This Polish band has a history going all the way back to the early seventies. Even though I’ve heard of the group, I’ve never actually heard their music. I’m not sure this was the CD to start with. It seems like we have to different recordings here. One a progressive rock album and the other a blues/rock record.
The initial tracks are all very prog-based in an early Genesis/Camel tradition. “Golden Harp” is only slightly marred by singer Josef Skrzek’s heavy accent. Perhaps he should stick to his native Polish as the English songs come off moderately distracting and lyrically weak. The following track, “Music Is My Life” is perhaps my favorite song on the CD. It has a nice delicacy and good guitar work. Despite the title, the lyrics are almost entirely in Polish. The title track is quite good musically, but suffers from having the same words “New Century, New Century” repeated over and over.
The track order is slightly different from what it states on the back of the CD case (and inserting it in the computer doesn’t help, as it lists the songs from their 1998 album Welcome). Track #7 “Duch Pokolen” is actually listed as #5 on the case. This is essentially a Moog solo that is dedicated in the booklet to Mr. Moog. There is some nice guitar work in the Gilmour/Latimer vein on cuts like “Stary Czlowiek W Milczacym Ogrodzie” and “Wojownicy Itaki.” I like “When Was the Last Time” with its spoken monologue over a slow & deliberate musical backing. I’m a sucker for stuff like that ala Flash In the Pan and Will Powers.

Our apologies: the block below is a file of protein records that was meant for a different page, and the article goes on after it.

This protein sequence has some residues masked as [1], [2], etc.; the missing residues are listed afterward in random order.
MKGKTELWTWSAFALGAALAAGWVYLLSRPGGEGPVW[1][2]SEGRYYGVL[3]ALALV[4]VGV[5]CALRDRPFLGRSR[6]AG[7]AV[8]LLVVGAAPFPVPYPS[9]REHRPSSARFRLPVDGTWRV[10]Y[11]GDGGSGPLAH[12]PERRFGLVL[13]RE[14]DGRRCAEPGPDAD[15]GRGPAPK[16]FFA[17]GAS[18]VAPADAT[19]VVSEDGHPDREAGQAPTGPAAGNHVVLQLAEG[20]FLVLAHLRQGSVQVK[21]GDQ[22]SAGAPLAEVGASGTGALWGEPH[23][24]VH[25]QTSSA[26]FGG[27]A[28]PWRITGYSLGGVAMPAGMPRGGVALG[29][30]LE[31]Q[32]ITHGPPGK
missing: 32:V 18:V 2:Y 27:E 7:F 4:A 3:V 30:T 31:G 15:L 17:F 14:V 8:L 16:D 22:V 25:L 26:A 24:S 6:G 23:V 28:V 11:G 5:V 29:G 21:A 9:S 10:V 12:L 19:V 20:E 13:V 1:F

The last three songs are all in a blues or rock style. There is “Carry Me Away” which starts out ok, but then pops into a blues guitar solo and then meanders until the end of its almost 16 minute length. It sounds very improvised and would not sound out of place on a live Grateful Dead album. “PAJO” is mostly harmonica over a drum solo and “Rock for Mack” is just what it sounds like, a minute and 44 second rock instrumental dedicated to the famous producer/engineer they procured for this recording.
Overall, I’m glad I heard this record. The standout cuts like the first few and the moments of brilliance in others show me there is more to this group than I’m hearing on this, their 2005 release. I believe that perhaps some of the other recordings by SBB have more merit than this one and it impels me to seek them out.
Reviewed by Terry Jackson on December 12th, 2006